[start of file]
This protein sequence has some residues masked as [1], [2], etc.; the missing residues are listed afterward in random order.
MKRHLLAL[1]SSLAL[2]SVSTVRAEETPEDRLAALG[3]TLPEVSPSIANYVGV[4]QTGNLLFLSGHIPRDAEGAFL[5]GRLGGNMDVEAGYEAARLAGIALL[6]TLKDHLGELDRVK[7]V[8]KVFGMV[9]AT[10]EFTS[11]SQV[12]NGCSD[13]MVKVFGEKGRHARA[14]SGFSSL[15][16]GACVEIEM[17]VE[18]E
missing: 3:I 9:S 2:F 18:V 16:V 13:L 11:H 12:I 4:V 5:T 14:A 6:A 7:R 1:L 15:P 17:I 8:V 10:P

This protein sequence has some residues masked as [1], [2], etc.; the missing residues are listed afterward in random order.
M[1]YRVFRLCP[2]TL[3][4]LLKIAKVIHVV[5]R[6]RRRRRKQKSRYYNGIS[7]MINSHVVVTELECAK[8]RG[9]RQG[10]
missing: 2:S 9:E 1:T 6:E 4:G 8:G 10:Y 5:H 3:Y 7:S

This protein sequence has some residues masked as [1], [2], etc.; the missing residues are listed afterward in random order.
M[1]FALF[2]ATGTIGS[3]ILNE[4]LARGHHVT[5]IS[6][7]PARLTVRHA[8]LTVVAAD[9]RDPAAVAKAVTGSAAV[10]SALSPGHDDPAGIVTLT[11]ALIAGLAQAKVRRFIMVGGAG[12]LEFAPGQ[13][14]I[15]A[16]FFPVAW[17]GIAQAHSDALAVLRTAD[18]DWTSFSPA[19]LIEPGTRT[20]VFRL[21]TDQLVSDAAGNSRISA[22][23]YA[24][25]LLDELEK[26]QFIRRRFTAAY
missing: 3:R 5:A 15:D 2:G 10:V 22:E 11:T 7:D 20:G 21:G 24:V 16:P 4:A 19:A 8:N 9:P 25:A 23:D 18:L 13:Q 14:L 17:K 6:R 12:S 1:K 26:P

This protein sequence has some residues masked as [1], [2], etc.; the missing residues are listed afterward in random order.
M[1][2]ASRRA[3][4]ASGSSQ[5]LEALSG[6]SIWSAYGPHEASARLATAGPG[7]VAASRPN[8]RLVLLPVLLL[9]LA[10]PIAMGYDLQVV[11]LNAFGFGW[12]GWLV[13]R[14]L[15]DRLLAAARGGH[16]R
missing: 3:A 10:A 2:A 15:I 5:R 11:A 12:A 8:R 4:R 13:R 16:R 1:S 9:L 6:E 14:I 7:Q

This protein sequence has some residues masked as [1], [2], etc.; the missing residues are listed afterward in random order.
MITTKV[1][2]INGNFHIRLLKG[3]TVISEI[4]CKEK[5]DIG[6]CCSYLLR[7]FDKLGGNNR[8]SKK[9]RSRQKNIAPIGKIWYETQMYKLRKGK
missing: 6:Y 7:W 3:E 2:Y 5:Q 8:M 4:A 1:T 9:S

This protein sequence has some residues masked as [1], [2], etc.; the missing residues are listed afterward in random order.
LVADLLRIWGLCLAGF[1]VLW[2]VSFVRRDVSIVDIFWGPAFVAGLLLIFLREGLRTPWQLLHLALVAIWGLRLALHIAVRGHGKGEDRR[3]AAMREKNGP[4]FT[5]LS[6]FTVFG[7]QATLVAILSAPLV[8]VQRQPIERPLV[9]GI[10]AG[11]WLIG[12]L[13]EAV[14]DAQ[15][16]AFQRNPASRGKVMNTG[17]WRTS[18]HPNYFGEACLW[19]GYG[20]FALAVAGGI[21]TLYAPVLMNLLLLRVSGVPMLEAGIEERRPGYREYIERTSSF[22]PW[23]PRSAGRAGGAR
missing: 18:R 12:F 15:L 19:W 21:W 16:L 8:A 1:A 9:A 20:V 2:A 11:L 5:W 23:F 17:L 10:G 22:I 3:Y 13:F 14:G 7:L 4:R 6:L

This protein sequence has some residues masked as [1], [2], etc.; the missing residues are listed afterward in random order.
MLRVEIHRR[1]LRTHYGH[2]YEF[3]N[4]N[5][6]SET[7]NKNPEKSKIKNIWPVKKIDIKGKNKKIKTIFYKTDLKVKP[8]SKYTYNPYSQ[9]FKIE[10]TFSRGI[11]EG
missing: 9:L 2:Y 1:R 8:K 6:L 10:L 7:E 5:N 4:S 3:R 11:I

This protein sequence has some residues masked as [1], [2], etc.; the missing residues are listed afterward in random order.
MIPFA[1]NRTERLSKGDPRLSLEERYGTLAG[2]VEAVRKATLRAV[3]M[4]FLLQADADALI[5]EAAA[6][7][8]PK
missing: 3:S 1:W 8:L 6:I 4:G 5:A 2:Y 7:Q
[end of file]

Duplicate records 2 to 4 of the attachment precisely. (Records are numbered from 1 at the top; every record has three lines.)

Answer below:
This protein sequence has some residues masked as [1], [2], etc.; the missing residues are listed afterward in random order.
M[1]YRVFRLCP[2]TL[3][4]LLKIAKVIHVV[5]R[6]RRRRRKQKSRYYNGIS[7]MINSHVVVTELECAK[8]RG[9]RQG[10]
missing: 2:S 9:E 1:T 6:E 4:G 8:G 10:Y 5:H 3:Y 7:S

This protein sequence has some residues masked as [1], [2], etc.; the missing residues are listed afterward in random order.
M[1]FALF[2]ATGTIGS[3]ILNE[4]LARGHHVT[5]IS[6][7]PARLTVRHA[8]LTVVAAD[9]RDPAAVAKAVTGSAAV[10]SALSPGHDDPAGIVTLT[11]ALIAGLAQAKVRRFIMVGGAG[12]LEFAPGQ[13][14]I[15]A[16]FFPVAW[17]GIAQAHSDALAVLRTAD[18]DWTSFSPA[19]LIEPGTRT[20]VFRL[21]TDQLVSDAAGNSRISA[22][23]YA[24][25]LLDELEK[26]QFIRRRFTAAY
missing: 3:R 5:A 15:D 2:G 10:V 22:E 11:T 7:D 20:G 21:G 24:V 16:P 4:A 19:A 8:N 9:P 25:A 23:D 18:L 13:Q 14:L 17:K 6:R 12:S 1:K 26:P

This protein sequence has some residues masked as [1], [2], etc.; the missing residues are listed afterward in random order.
M[1][2]ASRRA[3][4]ASGSSQ[5]LEALSG[6]SIWSAYGPHEASARLATAGPG[7]VAASRPN[8]RLVLLPVLLL[9]LA[10]PIAMGYDLQVV[11]LNAFGFGW[12]GWLV[13]R[14]L[15]DRLLAAARGGH[16]R
missing: 3:A 10:A 2:A 15:I 5:R 11:A 12:A 8:R 4:R 13:R 16:R 1:S 9:L 6:E 14:I 7:Q